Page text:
In one embodiment, the power is terminated or reduced to selected components of a monitor for a pre-determined period of time. The period may be determined based on the detected heart rate. For example, once the initial heart rate is determined, the time period between consecutive heart beats can be calculated as the inverse of the heart rate. Thus, after determining the initial heart rate, the monitor may terminate the power supplied to selected monitor components for a period which ends just before a heart beat is expected to occur. By providing power to monitor components just before an expected heart beat, the monitor may reduce power consumption but still detect the heart beat and determine the corresponding heart rate of the user. In one embodiment, power may be returned to portions of the monitor at times to ensure that heart beats associated with a changing heart rate can be detected.
In some embodiments, the number of heart beats during which power is terminated or reduced may vary. In some cases, after the initial period, the monitor may terminate or reduce the power provided to selected components until the very next heart beat. In other cases, the monitor terminates or reduces power for selected components until the second, third or a later heart beat is expected to occur, thereby skipping one or more heart beats.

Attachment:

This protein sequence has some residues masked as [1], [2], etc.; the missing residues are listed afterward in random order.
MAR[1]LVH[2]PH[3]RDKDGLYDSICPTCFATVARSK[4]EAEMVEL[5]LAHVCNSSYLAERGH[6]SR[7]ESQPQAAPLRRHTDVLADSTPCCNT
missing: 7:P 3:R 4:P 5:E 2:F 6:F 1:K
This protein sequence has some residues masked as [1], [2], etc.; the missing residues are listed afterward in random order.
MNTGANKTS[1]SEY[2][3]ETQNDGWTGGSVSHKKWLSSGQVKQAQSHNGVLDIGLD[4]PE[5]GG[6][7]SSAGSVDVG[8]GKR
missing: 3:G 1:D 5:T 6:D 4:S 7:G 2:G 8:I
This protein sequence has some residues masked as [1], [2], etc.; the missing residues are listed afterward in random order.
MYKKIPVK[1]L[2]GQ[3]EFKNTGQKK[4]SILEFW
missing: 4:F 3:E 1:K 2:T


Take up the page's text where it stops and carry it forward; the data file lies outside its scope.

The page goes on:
The power saving techniques discussed herein may be used with any number of different technologies. For example, the present power saving techniques may be used in monitors that use ultrasound, infrared, pressure sensing, radio frequency, and/or laser technology.
This summary introduces a selection of simplified concepts that are further described below in the description. This summary is not intended to identify key features or essential features of the claimed subject matter, nor is it intended to be used as an aid in determining the scope of the claimed subject matter.
The present technology pertains to a heart rate monitor. The monitor utilizes transmitted signals to measure movement inside the body of a living subject. The movement may be a heart contraction, flowing blood or movement of the blood vessel itself. From information collected from these movements, electronics within the monitor may determine blood flow rate, heart rate, or pulse rate of the living subject.
In one embodiment, the monitor measures blood flow through an artery of a person. The monitor transmits signals which are reflected by blood vessel motion. The blood vessel motion may be vessel expansion or blood flowing through the blood vessel. Signals reflected from blood vessel expansion (expansion due to blood moving through the vessel) have a frequency range similar to that of noise caused by muscle artifacts and tissue movement. The signals reflected by the flowing blood itself have a frequency range higher than muscle and tissue related noise. As a result, the signals reflected by flowing blood are easier to process to find heart and/or pulse rates than those reflected by expansion of the blood vessel itself.